• Shut off the alerts on your phone to be more productive. Unsubscribe from email and text notifications and increase the time between email checks, so you only get pinged hourly when new email arrives, advises tech author Dave Johnson.
• Use images and stories to improve your public speaking. Telling stories is a great way to illustrate a point, says Anne Day, founder of Company of Women. And it’s much easier for most people to remember than a list of facts. She also suggests using images for maximum impact in your slides.
• Set a social media policy you can memorize. Here’s an easy one: “Don’t lie, don’t pry. Don’t cheat, can’t delete. Don’t steal, don’t reveal.” Farris Timimi, M.D., medical director for the Mayo Clinic Center for Social Media, crafted this brief social media policy, which could be applied to virtually any job or industry.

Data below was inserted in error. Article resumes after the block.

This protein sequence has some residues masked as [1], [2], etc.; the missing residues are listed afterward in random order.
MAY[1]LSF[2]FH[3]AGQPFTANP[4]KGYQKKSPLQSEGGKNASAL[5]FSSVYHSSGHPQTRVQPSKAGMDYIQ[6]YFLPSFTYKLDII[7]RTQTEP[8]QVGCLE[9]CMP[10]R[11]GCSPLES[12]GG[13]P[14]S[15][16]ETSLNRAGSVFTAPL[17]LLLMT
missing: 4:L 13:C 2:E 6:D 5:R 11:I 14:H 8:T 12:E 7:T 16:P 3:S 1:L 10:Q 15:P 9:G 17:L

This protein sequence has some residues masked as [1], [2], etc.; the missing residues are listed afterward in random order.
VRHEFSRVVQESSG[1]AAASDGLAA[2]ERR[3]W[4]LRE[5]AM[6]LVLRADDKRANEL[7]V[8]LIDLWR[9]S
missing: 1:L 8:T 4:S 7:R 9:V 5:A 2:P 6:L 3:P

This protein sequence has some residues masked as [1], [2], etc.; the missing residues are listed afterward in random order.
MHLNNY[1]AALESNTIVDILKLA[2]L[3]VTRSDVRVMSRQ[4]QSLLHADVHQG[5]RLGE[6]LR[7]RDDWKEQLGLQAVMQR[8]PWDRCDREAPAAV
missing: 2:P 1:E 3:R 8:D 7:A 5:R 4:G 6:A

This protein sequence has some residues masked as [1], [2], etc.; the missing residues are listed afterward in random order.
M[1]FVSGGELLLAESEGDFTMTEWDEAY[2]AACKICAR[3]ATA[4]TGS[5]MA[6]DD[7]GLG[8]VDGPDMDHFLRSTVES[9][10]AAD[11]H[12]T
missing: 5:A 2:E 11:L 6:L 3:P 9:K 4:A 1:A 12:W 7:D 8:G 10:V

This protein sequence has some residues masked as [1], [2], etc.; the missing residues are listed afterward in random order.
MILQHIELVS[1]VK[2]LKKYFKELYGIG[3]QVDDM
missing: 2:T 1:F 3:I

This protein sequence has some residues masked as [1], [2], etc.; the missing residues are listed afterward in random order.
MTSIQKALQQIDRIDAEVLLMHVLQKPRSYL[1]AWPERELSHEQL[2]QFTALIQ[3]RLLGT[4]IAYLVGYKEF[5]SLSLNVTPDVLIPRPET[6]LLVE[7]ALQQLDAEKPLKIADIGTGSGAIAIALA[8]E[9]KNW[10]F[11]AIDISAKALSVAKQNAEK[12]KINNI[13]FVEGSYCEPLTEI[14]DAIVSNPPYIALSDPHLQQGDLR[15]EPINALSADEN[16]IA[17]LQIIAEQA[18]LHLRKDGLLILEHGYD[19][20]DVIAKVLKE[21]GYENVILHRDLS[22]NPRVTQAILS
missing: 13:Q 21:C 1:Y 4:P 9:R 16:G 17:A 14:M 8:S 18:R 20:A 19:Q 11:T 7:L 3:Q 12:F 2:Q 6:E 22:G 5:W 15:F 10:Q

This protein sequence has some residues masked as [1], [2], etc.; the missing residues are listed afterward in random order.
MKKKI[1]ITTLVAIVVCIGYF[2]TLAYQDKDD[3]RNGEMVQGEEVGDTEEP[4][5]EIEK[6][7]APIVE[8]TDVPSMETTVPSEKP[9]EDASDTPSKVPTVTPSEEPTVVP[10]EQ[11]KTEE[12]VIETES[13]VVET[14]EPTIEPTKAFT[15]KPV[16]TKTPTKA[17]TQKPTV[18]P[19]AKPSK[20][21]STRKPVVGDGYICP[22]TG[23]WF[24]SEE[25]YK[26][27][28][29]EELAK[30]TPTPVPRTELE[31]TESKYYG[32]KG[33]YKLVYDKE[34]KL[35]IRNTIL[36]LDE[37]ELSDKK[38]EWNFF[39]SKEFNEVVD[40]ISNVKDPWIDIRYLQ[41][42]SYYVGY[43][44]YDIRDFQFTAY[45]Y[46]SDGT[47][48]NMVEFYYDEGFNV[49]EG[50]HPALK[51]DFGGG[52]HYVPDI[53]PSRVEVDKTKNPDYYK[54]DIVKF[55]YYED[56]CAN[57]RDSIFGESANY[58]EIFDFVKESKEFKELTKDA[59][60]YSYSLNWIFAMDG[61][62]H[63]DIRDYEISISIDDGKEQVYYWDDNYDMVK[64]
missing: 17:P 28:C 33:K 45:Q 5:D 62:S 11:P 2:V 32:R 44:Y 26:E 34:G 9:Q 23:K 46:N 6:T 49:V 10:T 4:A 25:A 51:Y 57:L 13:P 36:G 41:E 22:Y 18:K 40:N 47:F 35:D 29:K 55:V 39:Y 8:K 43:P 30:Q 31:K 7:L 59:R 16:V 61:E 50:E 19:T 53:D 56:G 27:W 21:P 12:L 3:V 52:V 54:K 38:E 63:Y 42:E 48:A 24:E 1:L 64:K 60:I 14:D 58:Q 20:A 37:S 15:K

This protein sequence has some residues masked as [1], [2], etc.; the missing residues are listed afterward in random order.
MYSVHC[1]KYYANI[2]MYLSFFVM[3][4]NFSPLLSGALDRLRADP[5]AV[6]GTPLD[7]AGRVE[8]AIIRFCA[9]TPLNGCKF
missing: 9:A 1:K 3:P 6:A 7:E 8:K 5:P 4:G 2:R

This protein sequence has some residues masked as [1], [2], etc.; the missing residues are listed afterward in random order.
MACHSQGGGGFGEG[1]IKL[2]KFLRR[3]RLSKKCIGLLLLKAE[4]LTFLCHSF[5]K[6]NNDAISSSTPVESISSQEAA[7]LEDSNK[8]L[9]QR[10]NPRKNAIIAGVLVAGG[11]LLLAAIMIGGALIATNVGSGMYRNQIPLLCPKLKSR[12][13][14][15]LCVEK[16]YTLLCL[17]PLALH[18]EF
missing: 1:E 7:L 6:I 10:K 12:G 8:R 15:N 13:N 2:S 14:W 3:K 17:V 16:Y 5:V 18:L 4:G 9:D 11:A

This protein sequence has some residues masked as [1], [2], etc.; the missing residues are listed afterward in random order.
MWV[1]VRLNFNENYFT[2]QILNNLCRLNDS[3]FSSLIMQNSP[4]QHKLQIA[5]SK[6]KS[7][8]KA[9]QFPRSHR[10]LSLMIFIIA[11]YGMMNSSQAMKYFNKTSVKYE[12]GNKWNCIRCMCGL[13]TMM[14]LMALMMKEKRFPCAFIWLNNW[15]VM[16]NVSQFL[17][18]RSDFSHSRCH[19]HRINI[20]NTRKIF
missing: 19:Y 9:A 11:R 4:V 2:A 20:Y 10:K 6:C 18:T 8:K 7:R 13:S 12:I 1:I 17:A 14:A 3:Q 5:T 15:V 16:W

• Make your boss feel appreciated. If you snag a big project or a bonus, send a note thanking your boss for his or her help, writes syndicated workplace columnist Anita Bruzzese. Another tip: Make an effort to make your boss’s spouse feel welcome at company events.
• An admin’s kickstarter. Ask these questions: What’s the next action we need to get this moving? What do you need to make that happen? What will you do next? Then what? What’s the priority right now? What is the next step?
— Adapted from Conversations for Change, Shawn Kent Hayashi, McGraw-Hill.
• Use this tactic to get promoted or receive a raise, says consultant Steve Tobak on CBS MoneyWatch: Do what it takes to get the job done, even if you’re not being paid for it. “Put yourself out there, take risks, do the work, accomplish things,” he says.